All That Glitters


Author: Pearl Lowe

Finished on: 4 January 2016

Where did I get this book: Lent to me by a friend (in 2016, so it counts towards my TBR challenges!)

Mount TBR Challenge: 2

#RockMyTBR January: 2

It’s always nice to have a reminder, if we needed it, that fame, money and a glamorous lifestyle don’t lead to happiness. That the simple pleasures of family, good friends, books and the countryside are what makes life worth living, even for those who seem to have it all.

That is the conclusion that Lowe comes to, eventually, in 2007 at the end of her book.

It’s a good message. Which is lucky, because there is little else here to recommend this tale of sex, vast quantities of drugs, and rock and roll excess in the 90s, told from the heart of the Britpop phenomenon. I don’t mean to make light of Lowe’s struggles. Drug addiction is a serious business. And I congratulate Lowe on getting clean, and wish her all the luck in the world staying so. But god, this book is repetitive. Lowe and her narrative are equally strung out.

It does perk up a bit when she’s talking about her daughter Daisy Lowe’s paternity, Gavin Rossdale of Bush fame acting like a twat, and sideways digs at Gwen Stefani. But when you consider that this is her daughter’s father we’re talking about, and how his behaviour, or at least Lowe’s version of his behaviour (not to mention this public airing of it), must make the gorgeous rumba-dancing Daisy feel, this also leaves a bitter taste in the mouth.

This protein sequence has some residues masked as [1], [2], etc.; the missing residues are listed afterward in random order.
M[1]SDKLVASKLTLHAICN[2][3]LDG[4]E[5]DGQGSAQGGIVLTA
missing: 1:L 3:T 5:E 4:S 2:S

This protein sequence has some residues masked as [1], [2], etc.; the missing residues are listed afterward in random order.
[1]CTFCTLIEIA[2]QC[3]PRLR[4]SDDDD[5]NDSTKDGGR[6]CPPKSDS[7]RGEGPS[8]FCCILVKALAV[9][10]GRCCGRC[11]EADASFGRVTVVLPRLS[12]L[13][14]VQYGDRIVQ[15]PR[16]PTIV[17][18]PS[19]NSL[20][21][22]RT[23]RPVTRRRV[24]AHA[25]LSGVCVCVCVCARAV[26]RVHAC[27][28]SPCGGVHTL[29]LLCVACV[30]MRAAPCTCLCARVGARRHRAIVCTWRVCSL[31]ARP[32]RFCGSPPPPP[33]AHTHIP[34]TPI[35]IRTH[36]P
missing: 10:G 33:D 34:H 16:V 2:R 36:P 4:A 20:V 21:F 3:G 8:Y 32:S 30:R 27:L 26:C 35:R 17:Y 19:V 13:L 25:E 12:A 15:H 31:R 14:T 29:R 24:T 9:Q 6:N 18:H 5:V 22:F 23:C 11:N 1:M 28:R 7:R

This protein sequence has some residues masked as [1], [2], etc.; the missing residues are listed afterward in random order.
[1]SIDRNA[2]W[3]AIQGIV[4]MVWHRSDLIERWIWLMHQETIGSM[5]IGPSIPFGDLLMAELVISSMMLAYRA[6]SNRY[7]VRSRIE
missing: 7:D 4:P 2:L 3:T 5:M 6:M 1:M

It’s not that I am averse to a rock and roll autobiography. Indeed I count Slash: The Autobiography amongst my favourite books of all time. But this was such dirge I even wondered if she had actually written it herself without the help of a professional. But no, it is ghost written. Not that the book explicitly acknowledges this at any point (unlike Slash, who gives joint credit to his ghost writer – but let’s not get me started on all the reasons why Slash is immeasurably superior to every other rock star in the history of rock stardom).

This book was lent to me by my friend whose favourite writer of all time is Salman Rushdie, who I have never read. We have talked about doing a kind of celebrity death match book-off where we read a work by each other’s desert island writer and then compare notes. I am slightly worried now though, and will have to check Rushdie’s writing bears no resemblance to this?



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